In the months leading up to the recent announcement that Tesla Motors would receive $465 million in low cost loans from the Department of Energy, we expressed some skepticism that the company would qualify. Our skepticism was based in part on the program requirement to raise matching equity funds equal to 20 percent of the loan amount. CEO Elon Musk acknowledged as much in a January interview with Green Fuels Forecast.
It appears that the DOE has waived that equity requirement, at least for Tesla, in order to give approval for the loan. Tesla will apparently put up the cash from Daimler's investment and from revenues that it's getting from sales of the Roadster and pre-orders for the Model S. Musk has publicly said that he expects Tesla to be profitable starting this month, a turn that will help provide that cash. The big question is how long will the company be able to maintain that if Roadster sales don't pick up soon.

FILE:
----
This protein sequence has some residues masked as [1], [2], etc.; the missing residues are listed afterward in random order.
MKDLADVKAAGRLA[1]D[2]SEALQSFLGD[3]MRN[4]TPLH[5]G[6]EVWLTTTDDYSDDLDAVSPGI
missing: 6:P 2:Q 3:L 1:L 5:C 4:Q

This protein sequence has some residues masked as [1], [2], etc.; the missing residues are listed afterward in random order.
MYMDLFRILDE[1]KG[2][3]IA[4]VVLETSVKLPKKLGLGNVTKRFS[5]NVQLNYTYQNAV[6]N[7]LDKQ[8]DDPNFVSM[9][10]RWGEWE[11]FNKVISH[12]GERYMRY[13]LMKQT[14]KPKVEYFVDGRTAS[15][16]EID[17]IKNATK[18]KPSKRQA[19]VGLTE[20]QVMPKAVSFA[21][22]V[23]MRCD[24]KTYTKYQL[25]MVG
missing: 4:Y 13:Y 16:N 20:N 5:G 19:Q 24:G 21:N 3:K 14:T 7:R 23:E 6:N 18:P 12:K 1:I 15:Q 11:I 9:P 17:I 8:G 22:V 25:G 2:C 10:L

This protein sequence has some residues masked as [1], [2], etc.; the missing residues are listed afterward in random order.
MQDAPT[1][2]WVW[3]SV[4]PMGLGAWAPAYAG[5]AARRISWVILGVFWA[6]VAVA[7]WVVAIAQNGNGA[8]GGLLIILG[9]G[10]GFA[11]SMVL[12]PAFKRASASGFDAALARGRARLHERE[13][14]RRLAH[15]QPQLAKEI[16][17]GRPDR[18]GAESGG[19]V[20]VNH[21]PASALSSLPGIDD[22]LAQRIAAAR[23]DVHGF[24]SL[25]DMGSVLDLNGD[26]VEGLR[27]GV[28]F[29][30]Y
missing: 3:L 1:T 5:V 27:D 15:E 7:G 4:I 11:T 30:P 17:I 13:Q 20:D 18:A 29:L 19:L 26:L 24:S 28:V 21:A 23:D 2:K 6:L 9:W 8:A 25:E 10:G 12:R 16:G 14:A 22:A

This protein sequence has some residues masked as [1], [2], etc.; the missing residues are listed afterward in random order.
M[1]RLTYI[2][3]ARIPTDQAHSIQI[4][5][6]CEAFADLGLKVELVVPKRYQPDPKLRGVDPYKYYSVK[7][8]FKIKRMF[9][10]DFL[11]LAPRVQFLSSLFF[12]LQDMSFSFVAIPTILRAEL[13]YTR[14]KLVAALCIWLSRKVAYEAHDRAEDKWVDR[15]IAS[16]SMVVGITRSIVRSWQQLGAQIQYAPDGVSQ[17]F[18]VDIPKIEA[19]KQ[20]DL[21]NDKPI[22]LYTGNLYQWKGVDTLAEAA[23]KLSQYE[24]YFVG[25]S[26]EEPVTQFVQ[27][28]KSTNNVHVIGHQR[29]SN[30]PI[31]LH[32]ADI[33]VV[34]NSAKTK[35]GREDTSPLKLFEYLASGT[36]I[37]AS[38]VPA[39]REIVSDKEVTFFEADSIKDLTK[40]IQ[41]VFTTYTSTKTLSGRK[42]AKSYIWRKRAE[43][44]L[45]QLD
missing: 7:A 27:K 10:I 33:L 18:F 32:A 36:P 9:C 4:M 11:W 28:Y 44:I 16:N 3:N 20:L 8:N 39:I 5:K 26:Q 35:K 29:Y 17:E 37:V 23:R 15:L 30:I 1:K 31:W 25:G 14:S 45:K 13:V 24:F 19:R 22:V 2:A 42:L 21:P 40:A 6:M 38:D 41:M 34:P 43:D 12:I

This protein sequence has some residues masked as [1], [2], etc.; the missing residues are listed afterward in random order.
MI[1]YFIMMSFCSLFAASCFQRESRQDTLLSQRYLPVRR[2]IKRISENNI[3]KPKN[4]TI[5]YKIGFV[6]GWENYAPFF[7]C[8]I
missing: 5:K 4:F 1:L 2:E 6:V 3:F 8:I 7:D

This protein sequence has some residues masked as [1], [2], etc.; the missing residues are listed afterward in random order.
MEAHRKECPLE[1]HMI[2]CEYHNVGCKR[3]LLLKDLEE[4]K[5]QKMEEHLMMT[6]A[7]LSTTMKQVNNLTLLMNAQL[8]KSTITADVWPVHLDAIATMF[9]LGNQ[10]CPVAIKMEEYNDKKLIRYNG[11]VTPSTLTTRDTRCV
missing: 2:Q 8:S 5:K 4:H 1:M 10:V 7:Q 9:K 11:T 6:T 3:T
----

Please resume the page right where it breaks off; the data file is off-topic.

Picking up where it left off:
UPDATE: Tesla has issued a statement saying that there's nothing strange going on here:
The DOE absolutely did NOT waive any equity contribution requirements for Tesla. Furthermore, in terms of the disbursement of money and the purposes to which those funds can be applied, Tesla is being held to the highest possible standards of the ATVM. Telsa did not get any exception whatsoever to the ATVM program.